Explore News Center Topics

Benefits like child care credit make parenthood less taxing, literally

4 min read

4 min read

June 03, 2019

H&R Block

Are diapers tax deductible? Is child care tax deductible?

Raising children can be expensive, as any parent knows. The USDA estimates just one child under the age of one can cost more than $16,000 a year. Parents should make sure they claim all the tax breaks they are eligible to claim, like the child and dependent care credit, which can reduce their taxes to help them cover other expenses.

Here’s what parents need to track to maximize their tax benefits:

Their kids’ Social Security numbers

Children under the age of 17 may qualify for a child tax credit of up to $2,000. Each child must have a valid Social Security number (SSN) in order to claim the credit. The credit is refundable up to $1,400 for taxpayers with earned income of at least $2,500.

Children who do not have an SSN or who are 17 or older can qualify for the $500 credit for other dependents. Their parents will need the child’s individual tax identification number (ITIN) to claim the credit.

Both the child tax credit and credit for other dependents phase out (reduce) for taxpayers with adjusted gross income of $200,000 ($400,000 for married taxpayers filing jointly).

Pro tip: People can claim the credit for other dependents, not just their older kids. For example, they may be able to claim this credit for their own parents if their parents are their tax dependents.

How much they spend on child care

If parents are working or looking for work, they could be eligible to claim the child and dependent care credit for their child care expenses. They may claim a credit for 20 to 35 percent of their child care expenses for children under 13. The maximum credit is $1,050 for one child or up to $2,100 for two or more children. Expenses for child care at day care facilities, in-home centers, before- and after-school programs or from a nanny or babysitter – even day camp – could qualify.

Parents should also check what benefits their employers offer. An employer-sponsored dependent care Flexible Spending Account (FSA) allows the parent to save up to $5,000 pretax to use toward child care expenses. This means parents in the 24 percent tax bracket could save $1,200 by fully funding their FSA.

Because the parents cannot “double dip” and use funds from their dependent care FSA to qualify for the child care credit, they may have to choose between tax benefits. Their income and expenses will likely determine which tax benefit will maximize their savings.

Pro tip: Although parents cannot “double dip,” they may be able to use both the FSA and child and dependent care credit for separate expenses. For example, if a parent has two or more children and spend at least $6,000, they can put $5,000 in their FSA and use the remaining $1,000 for the child care credit. A tax professional can help parents maximize their child care tax benefits. Also, tax benefits for care are available for other dependents, such as dependent parents who require day care while the taxpayers work.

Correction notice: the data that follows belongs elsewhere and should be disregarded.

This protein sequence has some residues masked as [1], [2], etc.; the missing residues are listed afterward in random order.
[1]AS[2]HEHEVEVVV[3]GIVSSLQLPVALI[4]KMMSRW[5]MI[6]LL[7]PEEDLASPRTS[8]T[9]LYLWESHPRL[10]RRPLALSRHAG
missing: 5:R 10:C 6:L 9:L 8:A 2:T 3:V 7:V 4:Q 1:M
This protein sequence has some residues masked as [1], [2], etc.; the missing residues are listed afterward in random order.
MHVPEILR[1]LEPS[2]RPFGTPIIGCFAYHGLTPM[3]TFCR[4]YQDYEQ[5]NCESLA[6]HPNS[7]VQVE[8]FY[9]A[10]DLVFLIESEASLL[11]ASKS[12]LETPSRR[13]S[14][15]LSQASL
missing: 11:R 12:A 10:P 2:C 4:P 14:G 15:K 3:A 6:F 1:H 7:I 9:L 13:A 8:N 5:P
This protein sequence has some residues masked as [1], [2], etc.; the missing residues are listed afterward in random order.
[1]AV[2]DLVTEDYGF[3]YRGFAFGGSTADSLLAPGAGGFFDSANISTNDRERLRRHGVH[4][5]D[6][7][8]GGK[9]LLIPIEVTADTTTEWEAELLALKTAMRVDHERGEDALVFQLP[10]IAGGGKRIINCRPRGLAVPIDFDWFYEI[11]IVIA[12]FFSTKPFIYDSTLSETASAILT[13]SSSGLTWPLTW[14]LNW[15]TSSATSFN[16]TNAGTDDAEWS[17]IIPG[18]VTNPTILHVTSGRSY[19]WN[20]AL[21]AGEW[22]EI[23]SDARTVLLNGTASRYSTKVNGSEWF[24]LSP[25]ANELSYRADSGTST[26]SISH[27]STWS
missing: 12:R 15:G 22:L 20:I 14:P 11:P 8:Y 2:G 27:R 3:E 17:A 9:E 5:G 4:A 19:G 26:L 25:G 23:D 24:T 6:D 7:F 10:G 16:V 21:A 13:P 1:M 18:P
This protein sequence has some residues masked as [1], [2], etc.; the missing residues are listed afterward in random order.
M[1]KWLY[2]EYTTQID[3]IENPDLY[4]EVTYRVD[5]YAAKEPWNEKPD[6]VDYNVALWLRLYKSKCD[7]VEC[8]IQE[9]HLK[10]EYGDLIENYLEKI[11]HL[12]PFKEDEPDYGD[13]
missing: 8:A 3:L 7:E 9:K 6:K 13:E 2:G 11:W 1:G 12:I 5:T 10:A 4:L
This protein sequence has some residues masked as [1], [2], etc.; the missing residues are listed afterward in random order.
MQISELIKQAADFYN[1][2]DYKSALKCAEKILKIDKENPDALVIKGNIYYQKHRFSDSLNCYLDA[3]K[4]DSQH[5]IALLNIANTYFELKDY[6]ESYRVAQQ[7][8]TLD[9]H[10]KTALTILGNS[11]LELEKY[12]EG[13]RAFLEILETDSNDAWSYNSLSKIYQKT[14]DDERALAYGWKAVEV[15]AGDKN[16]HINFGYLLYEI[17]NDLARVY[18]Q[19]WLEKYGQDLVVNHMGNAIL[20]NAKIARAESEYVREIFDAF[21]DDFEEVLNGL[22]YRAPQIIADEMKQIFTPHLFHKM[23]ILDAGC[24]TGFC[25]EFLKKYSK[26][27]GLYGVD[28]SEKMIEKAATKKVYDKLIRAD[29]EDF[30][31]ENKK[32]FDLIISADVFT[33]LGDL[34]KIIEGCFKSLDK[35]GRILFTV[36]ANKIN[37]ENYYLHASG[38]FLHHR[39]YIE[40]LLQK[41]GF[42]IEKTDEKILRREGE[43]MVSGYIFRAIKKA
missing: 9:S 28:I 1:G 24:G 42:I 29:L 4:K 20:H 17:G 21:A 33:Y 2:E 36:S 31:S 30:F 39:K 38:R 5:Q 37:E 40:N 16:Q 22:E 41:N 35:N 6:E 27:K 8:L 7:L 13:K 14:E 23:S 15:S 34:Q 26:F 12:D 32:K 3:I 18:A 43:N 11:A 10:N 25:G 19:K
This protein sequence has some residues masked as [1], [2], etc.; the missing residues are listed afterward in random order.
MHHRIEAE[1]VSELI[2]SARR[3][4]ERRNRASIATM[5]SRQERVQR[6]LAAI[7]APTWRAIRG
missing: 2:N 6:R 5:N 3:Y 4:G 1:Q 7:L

How much they earn

It is easier for parents to qualify for the Earned Income Tax Credit (EITC) than it is for taxpayers who do not have children. That is because the income limitation more than doubles once a taxpayer has a child. So parents who earned $54,884 or less in 2018 should check if they qualify for the EITC. Depending on taxpayers’ filing status, income and how many qualifying children they have, it can be worth up to $6,431 for 2018. And because the EITC is a refundable credit, an eligible person can still get the credit even if they do not owe and have not paid income taxes.

How much they spend on medical expenses

The bills from all those doctor visits, trips to the emergency room, prescriptions and other medical expenses for themselves and their children can add up. If those expenses get high enough – more than 10 percent of their adjusted gross income – parents may even be able to deduct some of those costs for a tax benefit. The 10 percent threshold may be difficult to reach, especially because they cannot include any expenses that were paid or reimbursed by health insurance or a health savings account (HSA).

Pro tip: Parents may have an easier time reaching the 10 percent threshold if they are familiar with all the qualifying expenses they may claim. Medical equipment, like breast pumps and lactation supplies, eyeglasses and transportation costs to and from medical care facilities are eligible expenses. However, diapers are not deductible unless they are needed for a specific medical condition.

When big changes – good, bad, happy and sad – happen in life there are often big tax changes to consider. Parents who want to better understand their tax outlook to help them make sound financial decisions should consider meeting with a tax professional to discuss their individual situation.


Was this topic helpful?

Recommended stories